Reading with infants
We’ve all heard how important it is to read with our little ones! For a lot of parents you want to instill the love of reading and this life-long skill your child will need far into their future. But you will soon learn that isn’t always the easiest task to achieve with babies and toddlers. So here’s my tips to help with this new challenge in your parenting life.
Keep the paper books for later
When your baby is new, they do lots of exploring and investigating with things in their mouth. So keep those precious paper books for later on in their childhood! Books made from fabrics, plastic or board books are best for first books. Reading with infants.
Fabric books can have different textures and sounds when touched. We have one with a crinkly noise page that was a hit! Plastic books are great for having fun during water play or in the bathtub, but are also pretty immune to any dribble from your youngster. And board books are tough cardboard pages that are designed to last longer than ordinary paper with a baby. It may get a little worn around the edges, but the majority of the book will remain intact past the toddler stage! Reading with infants.
When they sit still
At first if you are reading to your child, they will listen wide eyed to the story as you read and watch the pictures as you turn the pages. Try to use lots of expression to make it interesting and keep their attention (which won’t be for very long- 5 minutes can be enough!) Reading with infants.
Independence leads to new skills
As your child gets older and learns how to do more things like holding and playing with toys, they will start to want to do some of the tasks in reading by themselves. They may wish to pick the book, to hold the book, turn the pages, or start at a certain point. Don’t worry too much about the storyline at this stage or the proper way to read a book- your child is just exploring and trying to copy and do what you have done with the book so far, but by themselves this time. Let them explore! It’s not going to hurt, and it does help maintain their love for books and reading later on. Reading with infants.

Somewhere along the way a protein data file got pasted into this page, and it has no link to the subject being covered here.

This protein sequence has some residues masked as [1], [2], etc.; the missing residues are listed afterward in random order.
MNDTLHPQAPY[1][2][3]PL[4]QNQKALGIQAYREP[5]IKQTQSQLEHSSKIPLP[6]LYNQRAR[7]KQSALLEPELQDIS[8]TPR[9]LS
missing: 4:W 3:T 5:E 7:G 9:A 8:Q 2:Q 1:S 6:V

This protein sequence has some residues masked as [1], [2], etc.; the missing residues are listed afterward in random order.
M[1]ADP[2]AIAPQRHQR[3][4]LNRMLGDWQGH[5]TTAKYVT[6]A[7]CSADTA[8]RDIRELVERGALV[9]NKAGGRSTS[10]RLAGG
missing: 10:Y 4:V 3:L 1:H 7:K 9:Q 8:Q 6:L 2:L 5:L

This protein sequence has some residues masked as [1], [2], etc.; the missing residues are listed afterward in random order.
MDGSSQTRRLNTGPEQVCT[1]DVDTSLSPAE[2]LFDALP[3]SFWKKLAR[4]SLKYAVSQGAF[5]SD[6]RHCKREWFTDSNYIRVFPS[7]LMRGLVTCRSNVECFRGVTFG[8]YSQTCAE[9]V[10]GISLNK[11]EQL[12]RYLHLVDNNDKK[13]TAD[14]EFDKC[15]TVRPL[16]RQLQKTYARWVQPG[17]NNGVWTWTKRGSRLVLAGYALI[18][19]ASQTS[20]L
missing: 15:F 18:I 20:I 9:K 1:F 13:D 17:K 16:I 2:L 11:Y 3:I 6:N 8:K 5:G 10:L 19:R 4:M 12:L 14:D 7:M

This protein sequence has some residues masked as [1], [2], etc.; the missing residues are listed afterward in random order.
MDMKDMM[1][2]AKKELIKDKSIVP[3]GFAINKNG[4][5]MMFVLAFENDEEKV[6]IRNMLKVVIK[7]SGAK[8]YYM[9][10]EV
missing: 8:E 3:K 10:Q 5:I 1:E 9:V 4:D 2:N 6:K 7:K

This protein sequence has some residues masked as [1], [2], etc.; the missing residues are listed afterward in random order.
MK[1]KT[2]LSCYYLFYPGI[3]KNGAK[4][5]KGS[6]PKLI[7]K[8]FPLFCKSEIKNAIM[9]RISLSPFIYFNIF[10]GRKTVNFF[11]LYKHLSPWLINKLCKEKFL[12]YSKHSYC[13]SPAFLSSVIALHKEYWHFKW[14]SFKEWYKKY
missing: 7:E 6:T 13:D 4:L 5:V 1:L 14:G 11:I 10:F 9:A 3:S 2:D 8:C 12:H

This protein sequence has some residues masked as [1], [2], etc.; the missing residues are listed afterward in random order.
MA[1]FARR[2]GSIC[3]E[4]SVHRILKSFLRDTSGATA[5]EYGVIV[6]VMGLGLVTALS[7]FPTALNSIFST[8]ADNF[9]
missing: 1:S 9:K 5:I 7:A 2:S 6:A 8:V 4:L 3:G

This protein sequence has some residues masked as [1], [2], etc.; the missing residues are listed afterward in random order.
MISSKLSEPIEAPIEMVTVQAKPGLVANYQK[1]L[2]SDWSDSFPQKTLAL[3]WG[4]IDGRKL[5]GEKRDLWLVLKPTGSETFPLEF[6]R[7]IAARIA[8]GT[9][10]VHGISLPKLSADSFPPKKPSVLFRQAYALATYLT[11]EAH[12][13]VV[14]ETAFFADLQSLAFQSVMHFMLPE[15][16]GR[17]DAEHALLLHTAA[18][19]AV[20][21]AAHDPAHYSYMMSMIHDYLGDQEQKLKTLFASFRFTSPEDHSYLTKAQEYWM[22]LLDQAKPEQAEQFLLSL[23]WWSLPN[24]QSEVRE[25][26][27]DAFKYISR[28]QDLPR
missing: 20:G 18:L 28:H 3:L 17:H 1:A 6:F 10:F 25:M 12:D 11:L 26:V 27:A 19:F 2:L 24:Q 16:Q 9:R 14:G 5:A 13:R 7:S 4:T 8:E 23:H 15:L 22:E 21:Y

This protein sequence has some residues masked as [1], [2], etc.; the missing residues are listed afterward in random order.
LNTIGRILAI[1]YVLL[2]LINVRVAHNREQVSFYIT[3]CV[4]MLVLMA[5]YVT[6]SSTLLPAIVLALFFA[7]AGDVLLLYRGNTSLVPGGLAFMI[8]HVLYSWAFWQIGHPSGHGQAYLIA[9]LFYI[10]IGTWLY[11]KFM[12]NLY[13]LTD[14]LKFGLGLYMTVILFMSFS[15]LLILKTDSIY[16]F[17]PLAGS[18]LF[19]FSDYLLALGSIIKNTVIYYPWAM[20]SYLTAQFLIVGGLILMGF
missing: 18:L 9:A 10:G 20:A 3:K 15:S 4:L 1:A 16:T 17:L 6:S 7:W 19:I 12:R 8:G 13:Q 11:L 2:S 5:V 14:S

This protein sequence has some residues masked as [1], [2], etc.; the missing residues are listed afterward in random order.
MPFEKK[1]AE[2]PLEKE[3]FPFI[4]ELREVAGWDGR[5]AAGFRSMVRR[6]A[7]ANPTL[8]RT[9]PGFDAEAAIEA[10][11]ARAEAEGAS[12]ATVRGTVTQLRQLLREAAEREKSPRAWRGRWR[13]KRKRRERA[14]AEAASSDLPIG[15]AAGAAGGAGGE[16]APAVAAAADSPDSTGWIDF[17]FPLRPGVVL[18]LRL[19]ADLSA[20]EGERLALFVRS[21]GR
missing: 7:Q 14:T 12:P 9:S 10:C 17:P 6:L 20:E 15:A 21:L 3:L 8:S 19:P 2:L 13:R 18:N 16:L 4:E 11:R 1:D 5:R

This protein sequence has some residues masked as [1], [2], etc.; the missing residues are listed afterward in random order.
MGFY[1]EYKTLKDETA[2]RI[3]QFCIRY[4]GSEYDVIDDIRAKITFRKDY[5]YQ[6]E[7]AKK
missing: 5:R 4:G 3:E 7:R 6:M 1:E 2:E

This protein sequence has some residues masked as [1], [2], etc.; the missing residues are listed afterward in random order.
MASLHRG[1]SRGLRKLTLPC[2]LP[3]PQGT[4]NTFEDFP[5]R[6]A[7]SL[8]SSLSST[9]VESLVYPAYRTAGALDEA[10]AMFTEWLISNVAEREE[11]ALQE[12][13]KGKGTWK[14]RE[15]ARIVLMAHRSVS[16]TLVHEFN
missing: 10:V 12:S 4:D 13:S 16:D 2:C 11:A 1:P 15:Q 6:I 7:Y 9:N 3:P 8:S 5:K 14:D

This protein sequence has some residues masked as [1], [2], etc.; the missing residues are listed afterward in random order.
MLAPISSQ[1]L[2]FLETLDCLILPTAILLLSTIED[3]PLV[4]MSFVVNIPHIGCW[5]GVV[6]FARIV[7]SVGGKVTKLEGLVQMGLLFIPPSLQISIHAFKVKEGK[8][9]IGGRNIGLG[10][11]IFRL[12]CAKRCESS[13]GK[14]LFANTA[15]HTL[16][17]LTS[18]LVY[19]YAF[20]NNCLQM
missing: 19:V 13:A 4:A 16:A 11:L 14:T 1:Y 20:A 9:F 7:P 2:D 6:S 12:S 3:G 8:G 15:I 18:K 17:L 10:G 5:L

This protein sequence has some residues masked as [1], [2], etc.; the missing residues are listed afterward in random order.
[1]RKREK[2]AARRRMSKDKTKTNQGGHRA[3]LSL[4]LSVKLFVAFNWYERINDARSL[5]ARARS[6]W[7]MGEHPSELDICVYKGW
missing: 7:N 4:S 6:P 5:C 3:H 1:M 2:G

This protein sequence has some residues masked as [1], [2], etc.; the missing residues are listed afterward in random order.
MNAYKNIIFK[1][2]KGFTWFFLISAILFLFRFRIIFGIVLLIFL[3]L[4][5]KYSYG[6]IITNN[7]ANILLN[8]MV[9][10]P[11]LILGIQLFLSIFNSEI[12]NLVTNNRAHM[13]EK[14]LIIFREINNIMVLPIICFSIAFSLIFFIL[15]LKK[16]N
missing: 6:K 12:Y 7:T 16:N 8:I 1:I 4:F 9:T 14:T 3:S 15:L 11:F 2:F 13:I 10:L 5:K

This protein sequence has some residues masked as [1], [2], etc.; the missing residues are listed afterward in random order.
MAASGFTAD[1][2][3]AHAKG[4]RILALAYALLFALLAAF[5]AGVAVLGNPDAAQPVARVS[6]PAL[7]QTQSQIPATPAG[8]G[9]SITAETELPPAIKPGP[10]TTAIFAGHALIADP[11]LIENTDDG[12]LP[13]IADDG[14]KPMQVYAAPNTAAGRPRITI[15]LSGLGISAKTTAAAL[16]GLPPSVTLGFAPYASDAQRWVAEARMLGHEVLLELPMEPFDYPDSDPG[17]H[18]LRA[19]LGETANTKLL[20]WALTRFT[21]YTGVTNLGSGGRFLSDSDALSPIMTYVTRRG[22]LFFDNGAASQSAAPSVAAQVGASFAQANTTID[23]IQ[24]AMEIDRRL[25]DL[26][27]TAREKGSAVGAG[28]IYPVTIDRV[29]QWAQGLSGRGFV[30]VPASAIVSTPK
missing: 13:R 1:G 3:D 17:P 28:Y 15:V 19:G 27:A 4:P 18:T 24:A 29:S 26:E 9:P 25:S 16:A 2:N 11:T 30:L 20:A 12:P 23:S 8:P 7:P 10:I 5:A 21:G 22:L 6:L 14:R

Pace of reading
Look to your child for the pace you read your chosen book. Some days they might want to quickly flick through all the pages, so do a brief read of the pages. And other days they want to stare at the pictures on each page for several minutes. You can describe and talk about what is there, but sometimes they just like to quietly take in all that is on the page. There may even be days they want to do the book backwards. As your child grows older, they will get to the stage of wanting to listen the entire story in order. But it can take time! Be patient! Reading with infants.
Hazards to books with children
Infants do tend to go through a stage of putting EVERYTHING in their mouth for a little while at least. And when teething, they find things to help relieve that pain. Corners of board books seem to be a favoured teething toy, especially in our house. Very few board books survived without at least one corned nibbled on! Reading with infants.
Toddlers do like to walk around with their favourite items, including books. Watch out for access to the bathroom or toilet when they can walk, or you may find soggy books around the house. Reading with infants.
Another danger factor is food! Smooshed up, half eaten food that somehow ends up on the books. Try to avoid mixing reading and eating. It never ends well! Reading with infants.
Once they discover what books actually are, your child will notice them in other places around the house. If you want to keep any paper books safe, they will need to be placed out of reach (even from climbing..bookcases can be inviting climbing towers to the adventurous toddler!)
Finally enjoy the beginning of your child’s love affair with books and reading. Don’t be stressed if it’s a super quick session, or the opposite, they’re taking forever with pages. It all helps develop a fascination with the medium of reading! And they won’t be little forever. They do grow up and then no longer want a story read by you. Keep it interesting though, and that won’t be for many, many years! Reading with infants.